A Mid-Year Reflection from Stacie Smith

By Stacie Smith

As I reflect on my sixth year on the Leadership Team and second year as the sole Managing Director for CBI, I'm struck by the strong connections between organizational leadership and the work we do as consensus builders and facilitators. Specifically, I’ve noticed how fostering a supportive, collaborative, and learning-focused internal culture directly contributes to our external impact for clients and stakeholders.

This manifests in obvious ways. Investing in professional development and continuous learning builds the skills and capacities of our staff, allowing them to facilitate more effectively and accelerate their professional growth. Supporting work-life balance fosters enthusiasm, work satisfaction, and high-quality practice. By seeking to understand and support individual staff interests, we help create motivating projects aligned with their strengths, model mutual gains approaches, and build rewarding career paths.

CBI’s strengths are not only in our individual practitioners, but in the cross-fertilization of lessons among our staff. At CBI, we have built learning and shared exploration into our monthly practice sessions, semi-annual retreats, and Board meetings. For example, Toby Berkman's success in leading Massachusetts’s Clean Heat Commission provided inspiration for David Fairman's support of the Massachusetts Commission on Unlocking Housing Production. Ona Ferguson’s work leading a community in evaluating options around a potential dam removal in Natick provided models for Toby’s similar work in Concord. Merrick Hoben’s work in implementing the AARC framework (which stands for Acknowledgement, Agency, Reciprocity, and Clarity, and which was recently featured in the MIT Sloan Management Review) in Latin America has seeded conversations and approaches to our work in communities elsewhere. And Stephanie Horii’s experiences with nature-based coastal solutions in California have enhanced my own work on these topics in New England. These are just a few examples of where clients and stakeholders benefit from our commitment to learning from each other.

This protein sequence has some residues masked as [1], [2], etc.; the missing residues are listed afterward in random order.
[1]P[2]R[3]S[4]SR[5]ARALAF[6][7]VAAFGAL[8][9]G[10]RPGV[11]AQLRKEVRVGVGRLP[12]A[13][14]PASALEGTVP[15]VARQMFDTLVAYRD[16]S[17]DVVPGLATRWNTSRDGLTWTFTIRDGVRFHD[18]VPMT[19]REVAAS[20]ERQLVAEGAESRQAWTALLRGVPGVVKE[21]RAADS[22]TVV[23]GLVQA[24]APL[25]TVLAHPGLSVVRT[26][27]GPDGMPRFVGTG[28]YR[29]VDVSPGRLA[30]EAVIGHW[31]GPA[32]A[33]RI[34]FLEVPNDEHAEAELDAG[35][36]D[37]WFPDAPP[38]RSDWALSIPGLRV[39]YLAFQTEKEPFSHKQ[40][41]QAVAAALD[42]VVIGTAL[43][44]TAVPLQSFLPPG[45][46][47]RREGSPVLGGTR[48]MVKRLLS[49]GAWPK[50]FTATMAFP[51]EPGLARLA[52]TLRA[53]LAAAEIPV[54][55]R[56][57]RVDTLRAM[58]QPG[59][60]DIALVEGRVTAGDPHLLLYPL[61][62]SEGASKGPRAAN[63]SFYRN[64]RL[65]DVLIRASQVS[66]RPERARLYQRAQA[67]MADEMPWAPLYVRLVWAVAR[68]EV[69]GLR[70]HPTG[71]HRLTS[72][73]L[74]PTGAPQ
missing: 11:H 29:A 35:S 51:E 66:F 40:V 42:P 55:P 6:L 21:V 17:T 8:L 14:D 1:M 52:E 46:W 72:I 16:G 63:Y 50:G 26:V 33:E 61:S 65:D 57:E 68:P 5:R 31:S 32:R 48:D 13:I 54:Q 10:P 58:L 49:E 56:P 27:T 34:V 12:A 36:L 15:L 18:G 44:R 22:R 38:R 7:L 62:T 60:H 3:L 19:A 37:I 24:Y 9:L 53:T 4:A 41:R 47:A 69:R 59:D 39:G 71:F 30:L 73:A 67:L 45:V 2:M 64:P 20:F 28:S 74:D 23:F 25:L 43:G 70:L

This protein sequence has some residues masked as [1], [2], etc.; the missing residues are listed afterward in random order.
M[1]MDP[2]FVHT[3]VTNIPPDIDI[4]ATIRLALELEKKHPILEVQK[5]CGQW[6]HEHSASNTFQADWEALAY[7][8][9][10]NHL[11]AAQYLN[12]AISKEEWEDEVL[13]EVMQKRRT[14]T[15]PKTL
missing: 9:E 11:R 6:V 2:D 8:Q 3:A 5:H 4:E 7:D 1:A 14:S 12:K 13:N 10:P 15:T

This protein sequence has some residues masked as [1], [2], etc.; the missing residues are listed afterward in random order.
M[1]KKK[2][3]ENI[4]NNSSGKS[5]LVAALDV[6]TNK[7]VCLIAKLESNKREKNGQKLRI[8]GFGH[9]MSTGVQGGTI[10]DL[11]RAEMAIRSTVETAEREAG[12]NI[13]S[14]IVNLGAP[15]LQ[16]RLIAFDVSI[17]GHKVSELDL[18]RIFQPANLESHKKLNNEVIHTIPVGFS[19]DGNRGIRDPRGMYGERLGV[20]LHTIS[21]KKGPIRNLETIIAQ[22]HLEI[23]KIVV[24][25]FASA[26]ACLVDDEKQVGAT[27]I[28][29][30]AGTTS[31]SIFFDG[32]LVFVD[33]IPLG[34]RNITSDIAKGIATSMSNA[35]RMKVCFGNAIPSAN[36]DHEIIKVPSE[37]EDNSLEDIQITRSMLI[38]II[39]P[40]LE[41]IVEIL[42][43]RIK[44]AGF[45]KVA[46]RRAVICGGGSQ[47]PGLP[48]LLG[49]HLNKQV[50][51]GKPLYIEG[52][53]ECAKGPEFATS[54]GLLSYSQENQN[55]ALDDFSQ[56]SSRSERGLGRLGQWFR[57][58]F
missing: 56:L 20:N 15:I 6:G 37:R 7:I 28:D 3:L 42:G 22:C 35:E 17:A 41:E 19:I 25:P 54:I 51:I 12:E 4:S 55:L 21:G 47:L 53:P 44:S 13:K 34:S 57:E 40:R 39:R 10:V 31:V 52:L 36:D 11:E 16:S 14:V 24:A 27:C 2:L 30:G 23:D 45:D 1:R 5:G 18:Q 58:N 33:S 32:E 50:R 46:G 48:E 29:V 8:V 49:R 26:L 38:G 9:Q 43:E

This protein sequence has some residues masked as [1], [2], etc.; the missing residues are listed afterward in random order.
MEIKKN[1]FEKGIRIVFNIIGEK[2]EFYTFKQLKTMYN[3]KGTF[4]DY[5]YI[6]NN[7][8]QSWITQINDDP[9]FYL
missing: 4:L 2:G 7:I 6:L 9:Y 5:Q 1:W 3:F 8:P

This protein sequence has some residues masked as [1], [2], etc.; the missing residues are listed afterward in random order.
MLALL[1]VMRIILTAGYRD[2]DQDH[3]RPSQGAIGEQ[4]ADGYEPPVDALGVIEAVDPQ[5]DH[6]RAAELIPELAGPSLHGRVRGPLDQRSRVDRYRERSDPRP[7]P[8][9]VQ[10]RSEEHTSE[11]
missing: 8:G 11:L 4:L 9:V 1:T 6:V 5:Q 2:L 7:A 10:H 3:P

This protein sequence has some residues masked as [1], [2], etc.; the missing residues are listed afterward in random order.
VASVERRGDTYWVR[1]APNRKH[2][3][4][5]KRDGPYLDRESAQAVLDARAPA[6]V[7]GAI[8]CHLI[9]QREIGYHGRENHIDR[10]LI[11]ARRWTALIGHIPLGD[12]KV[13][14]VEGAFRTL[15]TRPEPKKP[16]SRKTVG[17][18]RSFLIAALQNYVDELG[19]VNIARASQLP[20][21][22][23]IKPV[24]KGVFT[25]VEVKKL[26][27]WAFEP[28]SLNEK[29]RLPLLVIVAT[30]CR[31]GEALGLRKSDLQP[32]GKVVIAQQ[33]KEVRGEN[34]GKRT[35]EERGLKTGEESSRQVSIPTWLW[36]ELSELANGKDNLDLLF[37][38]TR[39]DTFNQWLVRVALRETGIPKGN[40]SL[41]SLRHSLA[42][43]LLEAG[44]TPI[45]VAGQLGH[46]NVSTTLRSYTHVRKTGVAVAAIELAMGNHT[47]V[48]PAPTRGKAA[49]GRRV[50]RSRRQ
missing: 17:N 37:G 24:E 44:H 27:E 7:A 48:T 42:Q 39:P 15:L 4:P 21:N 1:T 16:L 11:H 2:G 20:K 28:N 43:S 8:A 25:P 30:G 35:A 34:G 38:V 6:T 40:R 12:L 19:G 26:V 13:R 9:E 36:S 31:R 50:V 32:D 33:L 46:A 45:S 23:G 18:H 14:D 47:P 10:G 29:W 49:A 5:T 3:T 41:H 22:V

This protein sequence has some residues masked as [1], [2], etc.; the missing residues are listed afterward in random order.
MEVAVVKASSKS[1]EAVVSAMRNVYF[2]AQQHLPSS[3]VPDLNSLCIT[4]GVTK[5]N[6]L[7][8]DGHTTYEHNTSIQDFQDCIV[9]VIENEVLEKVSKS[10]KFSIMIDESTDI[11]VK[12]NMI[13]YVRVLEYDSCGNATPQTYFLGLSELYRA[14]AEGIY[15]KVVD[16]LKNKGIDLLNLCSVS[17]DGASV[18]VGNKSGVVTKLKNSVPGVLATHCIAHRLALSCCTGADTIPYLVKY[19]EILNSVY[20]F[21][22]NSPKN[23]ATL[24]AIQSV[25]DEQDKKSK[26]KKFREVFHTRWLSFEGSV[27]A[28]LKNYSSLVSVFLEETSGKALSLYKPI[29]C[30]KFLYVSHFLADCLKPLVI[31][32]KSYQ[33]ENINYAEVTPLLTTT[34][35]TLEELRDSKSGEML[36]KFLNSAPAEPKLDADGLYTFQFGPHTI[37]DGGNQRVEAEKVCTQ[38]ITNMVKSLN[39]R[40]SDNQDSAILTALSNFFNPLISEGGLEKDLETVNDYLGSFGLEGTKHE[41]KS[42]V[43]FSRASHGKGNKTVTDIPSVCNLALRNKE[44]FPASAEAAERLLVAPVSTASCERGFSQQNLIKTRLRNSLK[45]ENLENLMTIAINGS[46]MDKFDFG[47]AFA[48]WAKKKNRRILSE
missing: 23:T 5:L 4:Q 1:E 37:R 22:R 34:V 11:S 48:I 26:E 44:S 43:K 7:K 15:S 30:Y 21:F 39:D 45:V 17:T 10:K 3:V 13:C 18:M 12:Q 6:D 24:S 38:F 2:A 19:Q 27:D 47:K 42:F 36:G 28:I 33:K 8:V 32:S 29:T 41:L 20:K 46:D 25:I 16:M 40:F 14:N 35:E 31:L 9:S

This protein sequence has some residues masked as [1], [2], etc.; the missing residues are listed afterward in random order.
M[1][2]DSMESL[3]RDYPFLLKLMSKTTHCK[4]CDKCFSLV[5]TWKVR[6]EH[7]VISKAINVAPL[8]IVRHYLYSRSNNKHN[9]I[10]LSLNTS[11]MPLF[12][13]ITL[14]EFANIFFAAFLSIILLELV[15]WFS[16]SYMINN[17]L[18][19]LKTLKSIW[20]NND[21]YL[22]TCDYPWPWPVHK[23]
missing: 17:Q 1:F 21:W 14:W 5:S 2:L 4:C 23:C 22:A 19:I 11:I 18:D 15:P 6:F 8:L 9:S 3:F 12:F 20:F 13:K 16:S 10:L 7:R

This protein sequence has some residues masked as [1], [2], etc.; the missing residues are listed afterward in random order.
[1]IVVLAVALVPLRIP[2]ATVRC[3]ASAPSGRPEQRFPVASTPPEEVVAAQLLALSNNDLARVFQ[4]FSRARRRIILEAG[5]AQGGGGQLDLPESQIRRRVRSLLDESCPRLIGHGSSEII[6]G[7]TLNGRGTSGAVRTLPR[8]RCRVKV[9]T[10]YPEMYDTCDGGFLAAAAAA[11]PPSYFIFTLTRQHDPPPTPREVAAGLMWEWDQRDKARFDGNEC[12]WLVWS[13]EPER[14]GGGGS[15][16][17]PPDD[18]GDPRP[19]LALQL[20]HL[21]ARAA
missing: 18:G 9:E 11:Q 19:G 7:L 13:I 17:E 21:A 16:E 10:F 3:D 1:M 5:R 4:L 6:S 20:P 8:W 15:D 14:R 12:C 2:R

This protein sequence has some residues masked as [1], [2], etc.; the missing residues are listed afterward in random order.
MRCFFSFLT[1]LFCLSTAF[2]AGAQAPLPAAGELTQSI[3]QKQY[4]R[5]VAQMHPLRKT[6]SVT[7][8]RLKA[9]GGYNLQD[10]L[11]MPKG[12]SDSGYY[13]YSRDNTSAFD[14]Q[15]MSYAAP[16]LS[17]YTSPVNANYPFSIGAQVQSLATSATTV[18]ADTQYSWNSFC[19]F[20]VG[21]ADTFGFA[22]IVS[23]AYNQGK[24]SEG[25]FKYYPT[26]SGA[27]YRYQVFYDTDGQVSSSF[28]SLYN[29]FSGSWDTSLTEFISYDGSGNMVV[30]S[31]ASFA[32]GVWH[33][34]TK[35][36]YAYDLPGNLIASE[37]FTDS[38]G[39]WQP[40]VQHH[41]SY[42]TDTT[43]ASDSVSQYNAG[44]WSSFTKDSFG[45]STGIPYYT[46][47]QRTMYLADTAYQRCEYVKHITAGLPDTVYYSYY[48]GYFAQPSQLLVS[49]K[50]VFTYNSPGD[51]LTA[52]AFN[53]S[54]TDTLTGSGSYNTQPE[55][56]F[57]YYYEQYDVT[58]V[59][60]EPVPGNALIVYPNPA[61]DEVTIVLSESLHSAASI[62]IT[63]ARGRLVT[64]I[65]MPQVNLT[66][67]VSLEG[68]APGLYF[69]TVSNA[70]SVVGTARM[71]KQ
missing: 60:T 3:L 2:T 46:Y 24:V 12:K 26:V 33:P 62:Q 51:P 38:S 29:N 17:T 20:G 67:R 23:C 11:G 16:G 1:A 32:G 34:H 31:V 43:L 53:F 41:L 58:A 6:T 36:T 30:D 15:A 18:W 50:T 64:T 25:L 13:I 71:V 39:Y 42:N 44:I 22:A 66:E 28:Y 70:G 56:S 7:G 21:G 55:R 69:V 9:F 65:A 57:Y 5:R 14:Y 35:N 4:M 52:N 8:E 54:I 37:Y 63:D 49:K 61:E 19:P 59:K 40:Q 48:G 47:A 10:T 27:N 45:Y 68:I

On a broader level, attending to our internal culture also helps reflect the values and practices we aim to cultivate out in the world. When staff experience an environment of mutual respect, inclusivity, and integrative problem-solving, they can better model those behaviors for conflicting parties. We continue on our journey of considering equity and inclusion in our work, which involves seeking, engaging with, and learning from a more diverse staff across racial, economic, ethnic, and religious differences, and we bring these lessons to our work. Our ability to manage, mentor, and resolve internal questions and challenges refines our ability to do the same with stakeholders.

As one of the few organizations in a field of many independent practitioners, and one of even fewer mission-driven non-profits, CBI occupies a unique position in its field. I am attuned to the importance of this role and excited about the influence, opportunities, and responsibilities this implies. As we continue to add to the CBI team, we aim to develop and maintain an organizational character true to our role in the world.